CA: I was so fascinated watching the episode and seeing the surprise of discovering that your father was this Brazilian man living in New York. Have you met your other Brazilian relatives yet, either there or in the US?
PE: On that trip, I met my uncle, aunts, and cousins. It was surreal. I learned much more about where I come from as my dad gets distracted mid-story, much like myself, and we could end up talking about cheese for an hour. But my family are great storytellers, so that was good to see where I get that from as well. I plan to learn Portuguese, go back, see them, and travel around.
CA: Beyond that part of your journey, you’re an actor, budding stand-up comedian, and an advocate for anti-bullying and body positivity. Before we delve into your latest accomplishments in entertainment, why are you so passionate about anti-bullying?
PE: It’s funny hearing your accomplishments being said back to you. I tend to forget all the good stuff I’ve done and focus on where I’m not, which is counterproductive, so thank you for that. I am passionate about anti-bullying because I got badly bullied in school. To be honest, my focus on the negative stems from that. I was constantly put down, spit on, and punched around as I was growing up. I have flipped the script, and realizing I’m in charge of the narrative has become somewhat empowering and really helped me build up the person I should have had the chance to be then.
My hope, which I imagine like so many others, is that children aren’t abused for being seen as what people deem as different. I was called fat, dumb, faggot, ginger, poor. I’m still all of them, but I am embracing myself and constantly pushing for others to not shut others down when they express who they are.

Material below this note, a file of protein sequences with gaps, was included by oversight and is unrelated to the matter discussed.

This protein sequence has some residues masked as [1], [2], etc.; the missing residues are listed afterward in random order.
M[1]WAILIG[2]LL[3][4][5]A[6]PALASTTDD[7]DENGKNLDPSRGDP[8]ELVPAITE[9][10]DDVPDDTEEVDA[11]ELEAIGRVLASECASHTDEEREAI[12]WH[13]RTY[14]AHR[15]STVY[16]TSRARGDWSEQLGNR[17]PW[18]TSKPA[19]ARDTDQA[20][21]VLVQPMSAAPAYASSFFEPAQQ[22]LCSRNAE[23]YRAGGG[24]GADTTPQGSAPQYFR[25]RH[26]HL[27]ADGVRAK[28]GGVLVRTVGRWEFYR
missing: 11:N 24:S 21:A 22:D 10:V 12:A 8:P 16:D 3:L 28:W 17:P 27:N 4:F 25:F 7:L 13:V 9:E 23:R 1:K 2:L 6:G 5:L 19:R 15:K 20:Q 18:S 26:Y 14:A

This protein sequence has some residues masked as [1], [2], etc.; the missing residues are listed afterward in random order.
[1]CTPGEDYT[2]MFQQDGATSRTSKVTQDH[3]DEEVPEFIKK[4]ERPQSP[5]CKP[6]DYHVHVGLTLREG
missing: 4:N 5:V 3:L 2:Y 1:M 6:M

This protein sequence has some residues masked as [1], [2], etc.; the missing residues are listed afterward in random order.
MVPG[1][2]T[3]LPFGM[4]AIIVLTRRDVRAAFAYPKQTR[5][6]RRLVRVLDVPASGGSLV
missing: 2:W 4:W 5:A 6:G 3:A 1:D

CA: Remarkably, you’ve turned your childhood angst and negative bullying experiences into a positive catalyst for success-but, if you could go back in time and tell young Pearse one thing, what would it be?
PE: Wow. That question has made me a little emotional. I don’t think I’ve ever really been able to answer a question like that. But I’ll try. If I could say anything to little Pearse, it would be first, cut back on the cheese before you become too big, Pearse. I’d also hug him because nobody did then, and he deserved love. I’d tell him to keep his head up, that things will get easier — that there isn’t anything wrong with him and one day he’ll be the most fun at a party, even with all the food he’s hidden in his pocket. People will want to give him a hug then. He’ll be on the big screen, and all those bullies will melt away, almost wishing they’d given him a chance. I have to get a tissue for my eyes now.
There is one upside, though; one thing I learned from traveling recently on my own is that enjoying our own company is a privilege. When I didn’t have friends growing up. I used to think being on my own was bad, and now I enjoy just being with myself.